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Cyber threat actors are targeting UK universities. Are security teams prepared?

  • 14 June 2024
  • By Zeki Turedi
  • This HEPI blog was kindly authored by Zeki Turedi, Chief Technology Officer for Europe, the Middle East and Africa at CrowdStrike.

UK universities have been a consistent target of choice by cyber-attackers in recent years. They are a particularly vulnerable institution due to the large number of students and staff dispersed across campuses, making it difficult for small IT teams to track the thousands of endpoints that each have pathways into the institution’s IT systems.

The top threat actors targeting the academic sector through intrusion activity – any activity designed to compromise data security – have been reported to be hacktivists, China-nexus adversaries, and eCrime actors. According to the same research from CrowdStrike, along with technology and telecommunications, academia is one of the most targeted sectors for Linux-based interactive intrusion activity. And it’s not just across the UK, the threat has worsened in America, with China-nexus adversaries using zero-day exploits to compromise entities in the academic sectors.

Demystifying the adversary

To stop these adversaries, security teams at educational institutions must understand how they operate.

Adversaries are breaking in and out of environments faster than ever. The average eCrime breakout time has dropped to 79 minutes, with the fastest recorded time being just seven minutes. Furthermore, eCrime threat actors are also finding more efficient ways to break in. Among them is the misuse of legitimate remote monitoring and management tools with a 312% increase since 2022.

VICE SPIDER, is one eCrime adversary that has been recorded to use hands-on-keyboard activity against organisations in the academic sector. Compromises are associated with multiple hosts across virtual desktop infrastructure (VDI) with the threat actor performing basic host reconnaissance to enumerate domain trusts using nltest, then enumerating administrator permissions groups and performing connectivity tests to outbound infrastructure.

Threat actors are also becoming cloud experts, knowing as much as or more about cloud environments than organisations do. As security teams adopt more cloud-based technologies, adversaries are becoming more adept at exploiting misconfigurations and abusing cloud management tools. In fact, adversaries are exploiting the cloud more than ever. There’s been a 95% rise in cloud attacks and a 160% increase in credential theft via cloud instance metadata APIs.

The University of Westminster

Established in 1838, the university now enrolls over 19,000 students from 169 nations, offering many of them placements with almost 200 organisations throughout the UK, and employing more than 2,000 people.

In 2021, the university faced a cyber threat landscape that was changing dramatically during the COVID-19 pandemic, including the following serious security challenges: high risk of reputation-damaging ransomware attacks, lack of 24/7 threat detection and response, a reactive security posture caused by capacity constraints, and no unified visibility across different operating systems.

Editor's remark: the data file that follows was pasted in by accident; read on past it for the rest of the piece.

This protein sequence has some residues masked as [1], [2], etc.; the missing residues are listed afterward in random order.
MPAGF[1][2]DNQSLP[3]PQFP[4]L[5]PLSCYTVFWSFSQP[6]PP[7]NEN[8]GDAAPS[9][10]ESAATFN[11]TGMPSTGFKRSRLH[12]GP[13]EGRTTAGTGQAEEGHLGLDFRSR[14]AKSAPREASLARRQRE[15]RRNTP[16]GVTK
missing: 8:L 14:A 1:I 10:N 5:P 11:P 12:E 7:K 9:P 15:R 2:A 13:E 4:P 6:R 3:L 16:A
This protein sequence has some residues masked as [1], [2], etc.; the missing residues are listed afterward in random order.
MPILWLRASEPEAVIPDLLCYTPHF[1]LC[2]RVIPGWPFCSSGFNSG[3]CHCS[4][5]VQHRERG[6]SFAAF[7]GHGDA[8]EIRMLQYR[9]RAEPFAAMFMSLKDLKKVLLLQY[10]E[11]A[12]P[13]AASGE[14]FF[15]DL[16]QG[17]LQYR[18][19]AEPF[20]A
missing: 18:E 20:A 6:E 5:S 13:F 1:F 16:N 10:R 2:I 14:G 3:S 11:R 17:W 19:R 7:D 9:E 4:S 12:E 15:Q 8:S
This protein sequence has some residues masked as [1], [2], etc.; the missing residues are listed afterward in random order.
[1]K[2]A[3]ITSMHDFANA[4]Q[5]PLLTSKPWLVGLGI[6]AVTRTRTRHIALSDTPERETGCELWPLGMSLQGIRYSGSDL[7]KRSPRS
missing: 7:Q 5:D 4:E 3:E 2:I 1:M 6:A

Because of the prohibitive cost of implementing an in-house security operations center (SOC) and the additional staffing burden a 24/7 security operation entails, the university’s security leaders found the managed detection and response (MDR) service model to be appealing — and resilient enough to meet the university’s existing and future cybersecurity needs.

The University of Sunderland

Worryingly, in the same year, The University of Sunderland fell prey to a cybersecurity breach. External security teams determined an individual’s login credentials had been compromised, allowing the attacker to gain access to a specialist learning environment and then move laterally to other systems. The endpoint solution from a native OS security vendor in place during the attack failed to stop the breach. This is an all-too-common occurrence.

The incident demonstrated that adversaries were leveraging identity-based attacks to bypass legacy security solutions. Increasingly, these adversaries are using the endpoint as a perch to pivot to cloud infrastructure. By unifying endpoint, identity and cloud protection through a single platform, the university now has managed protection across all steps of an adversary’s attack path.

Sam Seldon, Data Protection Officer at the University of Sunderland, said: “We have a duty to protect not just our infrastructure but our people as well. Our senior leaders are on social media and websites where adversaries are actively hunting for their information. For these executives, a compromise in life could lead to a compromise at work.”

Are security teams prepared?

The questions universities need to ask their teams and security partners are, “Have we become faster at identifying, investigating, and remediating today’s threats? Can we detect an adversary in seven minutes or even seven hours? Have we identified new potential vulnerabilities given the adversary landscape has changed? Are we sharing our knowledge with the ecosystem to ensure other educational institutions don’t fall victim?”

A comprehensive cybersecurity strategy is absolutely essential in today’s connected world, especially for organisations that have as many endpoints as education institutions. Securing your organisation’s digital assets has the obvious benefit of a reduced risk of loss, theft or destruction, as well as the potential need to pay a ransom to regain control of company data or systems. Inaction could lead to a catastrophic breach, where reputational damage would be as concerning as the loss of sensitive data.

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